Spain’s Prime Minister Pedro Sánchez called on the political groups in the Lower House to work together to push on with the economic and social recovery.
Sánchez also stressed that health decisions are based on strictly technical criteria and that the state of emergency is not a political project by the government, but rather a necessary constitutional instrument to tackle the pandemic and culminate the de-escalation.
At the government control session in the Lower House of Parliament, Sánchez claimed that the COVID-19 crisis has three dimensions: health, social and economic, and that in the latter area the outlook points to a virtual halt in 2020 and a recovery in 2021.
“If this crisis has shown us anything it is that the way forward with this recovery is through unity,” Sánchez declared in his response to Pablo Casado, from the People’s Parliamentary Group. The President of the Government quoted, by way of example, the approval on Tuesday by the Council of Ministers of the Royal Decree-Law to extend the temporary lay-off plans (Spanish acronym: ERTE) until June 30, following an agreement reached between the government and social stakeholders.
Sánchez underlined that this week work begins by the Parliamentary Committee for the Social and Economic Reconstruction in the Lower House, to which end he called on all groups to “forge this unity because it not only saves lives in this crisis, but can also save companies and jobs”. According to Sánchez, the Spanish people want the government and the opposition to act together against the common enemy, namely the virus.
Pedro Sánchez also stated that, unlike what happened in the 2008 crisis, the areas affected by the pandemic are not the least efficient or the victims of a real estate bubble, but rather they are competitive sectors that create jobs, but which are highly exposed to the health restrictions, such as tourism.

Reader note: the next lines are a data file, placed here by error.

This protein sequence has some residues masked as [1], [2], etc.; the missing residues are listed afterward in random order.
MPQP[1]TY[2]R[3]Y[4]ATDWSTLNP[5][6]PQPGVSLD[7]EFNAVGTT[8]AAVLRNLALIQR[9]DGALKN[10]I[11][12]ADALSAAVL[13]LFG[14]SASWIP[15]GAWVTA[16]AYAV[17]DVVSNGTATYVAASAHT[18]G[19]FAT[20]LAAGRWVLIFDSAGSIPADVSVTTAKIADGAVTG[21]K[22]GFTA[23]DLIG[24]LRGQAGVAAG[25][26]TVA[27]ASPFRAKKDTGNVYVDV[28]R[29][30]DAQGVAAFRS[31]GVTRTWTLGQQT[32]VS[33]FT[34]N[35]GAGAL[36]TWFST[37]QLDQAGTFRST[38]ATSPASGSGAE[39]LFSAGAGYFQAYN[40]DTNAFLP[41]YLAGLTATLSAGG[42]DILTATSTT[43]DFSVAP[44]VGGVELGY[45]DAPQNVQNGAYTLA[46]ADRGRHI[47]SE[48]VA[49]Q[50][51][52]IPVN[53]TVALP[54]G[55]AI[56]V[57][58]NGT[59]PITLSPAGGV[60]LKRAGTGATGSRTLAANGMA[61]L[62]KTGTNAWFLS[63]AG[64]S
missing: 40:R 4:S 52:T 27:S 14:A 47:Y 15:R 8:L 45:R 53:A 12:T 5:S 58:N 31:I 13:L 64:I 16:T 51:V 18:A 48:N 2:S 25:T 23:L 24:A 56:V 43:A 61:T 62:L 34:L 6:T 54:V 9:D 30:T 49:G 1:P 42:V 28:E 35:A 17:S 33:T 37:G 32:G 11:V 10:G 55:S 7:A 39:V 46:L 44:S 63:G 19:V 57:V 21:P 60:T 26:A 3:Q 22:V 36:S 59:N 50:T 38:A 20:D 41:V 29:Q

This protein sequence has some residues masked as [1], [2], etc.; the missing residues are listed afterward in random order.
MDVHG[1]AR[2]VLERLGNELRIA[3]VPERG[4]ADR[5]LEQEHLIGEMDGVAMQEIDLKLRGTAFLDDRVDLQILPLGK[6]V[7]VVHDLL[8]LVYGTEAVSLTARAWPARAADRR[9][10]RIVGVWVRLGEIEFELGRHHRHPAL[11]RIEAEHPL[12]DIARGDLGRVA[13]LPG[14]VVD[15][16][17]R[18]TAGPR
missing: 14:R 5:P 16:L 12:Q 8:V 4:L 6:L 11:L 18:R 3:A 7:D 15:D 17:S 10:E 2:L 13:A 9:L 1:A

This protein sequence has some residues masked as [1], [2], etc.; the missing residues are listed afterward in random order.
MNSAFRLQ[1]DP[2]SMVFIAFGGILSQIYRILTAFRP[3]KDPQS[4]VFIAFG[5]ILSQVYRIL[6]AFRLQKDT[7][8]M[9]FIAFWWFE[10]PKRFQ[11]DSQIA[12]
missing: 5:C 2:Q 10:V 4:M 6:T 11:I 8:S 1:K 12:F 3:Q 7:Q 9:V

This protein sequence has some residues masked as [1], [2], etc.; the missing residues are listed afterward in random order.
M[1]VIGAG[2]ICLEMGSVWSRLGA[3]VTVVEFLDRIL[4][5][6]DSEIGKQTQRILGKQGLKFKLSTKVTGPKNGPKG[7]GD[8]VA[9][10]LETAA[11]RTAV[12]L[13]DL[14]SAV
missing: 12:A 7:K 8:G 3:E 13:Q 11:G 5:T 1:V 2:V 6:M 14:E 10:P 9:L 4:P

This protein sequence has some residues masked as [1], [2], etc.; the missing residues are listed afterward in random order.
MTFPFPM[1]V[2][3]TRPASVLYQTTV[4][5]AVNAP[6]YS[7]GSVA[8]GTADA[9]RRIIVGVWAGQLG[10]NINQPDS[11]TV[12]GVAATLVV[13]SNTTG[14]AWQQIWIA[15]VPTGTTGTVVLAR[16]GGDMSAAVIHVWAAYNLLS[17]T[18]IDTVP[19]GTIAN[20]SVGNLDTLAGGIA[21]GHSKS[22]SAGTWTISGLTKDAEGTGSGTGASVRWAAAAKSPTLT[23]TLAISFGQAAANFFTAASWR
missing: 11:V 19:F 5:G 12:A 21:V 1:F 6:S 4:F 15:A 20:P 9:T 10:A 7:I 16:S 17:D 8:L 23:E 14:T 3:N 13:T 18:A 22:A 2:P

For this reason, Sánchez explained, the government’s efforts are focused not only on creating a safety net to protect families, but also on sustaining the productive fabric with measures to support companies, independent contractors and employees. Among these actions, he quoted the ICO lines of credit which now account for almost 300,000 operations, the ERTEs and the benefits for the cessation of activity.
Virus is still here
As regards the meaning of the “new normality” following the de-escalation – a matter raised by Aitor Esteban, from the Basque Parliamentary Group, Sánchez stated that the victory over the virus will only be complete when a vaccine or a therapeutic remedy exists.
Meanwhile, Sánchez added, it will continue to be necessary to respect the rules recommended by the experts and scientists, such as maintaining a minimum safety distance and the use of face masks on public transport. “In short, all those matters that have become normal as a result of the emergency caused by this pandemic,” Sánchez said.
Sánchez reiterated the importance of warning the public not to ease up the levels of protection because “the virus remains present throughout society,” an idea shared with the regional presidents at their weekly meetings, he remarked.
In relation to the decisions by the health authorities in the de-escalation process, Pedro Sánchez stated that they are adopted based on “strictly technical”, and not political criteria, “because we are talking here about public health, about saving lives”.
Sánchez also rejected the idea that the state of emergency amounts to any form of recentralisation of powers devolved to the regions, and expressed his interest in opening a political debate in the Lower House, once the de-escalation is completed, on strengthening the coordination mechanisms to address any potential second wave.
State of emergency is a necessity, not a political project
“The state of emergency is not a political project,” argued Pedro Sánchez, in response to a question raised at the control session by Oskar Matute, from the Euskal Herria Bildu Parliamentary Group.
The government’s program, Sánchez said, continues to be the one advocated in the investiture debate, which received the support of a majority of the MPs – to strengthen the Welfare State, to guarantee and extend rights and liberties, to strengthen Spain’s role in Europe and on the international stage, and to push through a just ecological transition and reindustrialisation under parameters of sustainability, among other matters.
The current crisis, Sánchez added, “shows that this roadmap, this government program we presented, will be even more important in the coming years”.
The state of emergency “is quite simply a necessity to provide a response, from a constitutional perspective, to a pandemic that has hit not just Spain, but, for the first time, the whole world,” Sánchez said.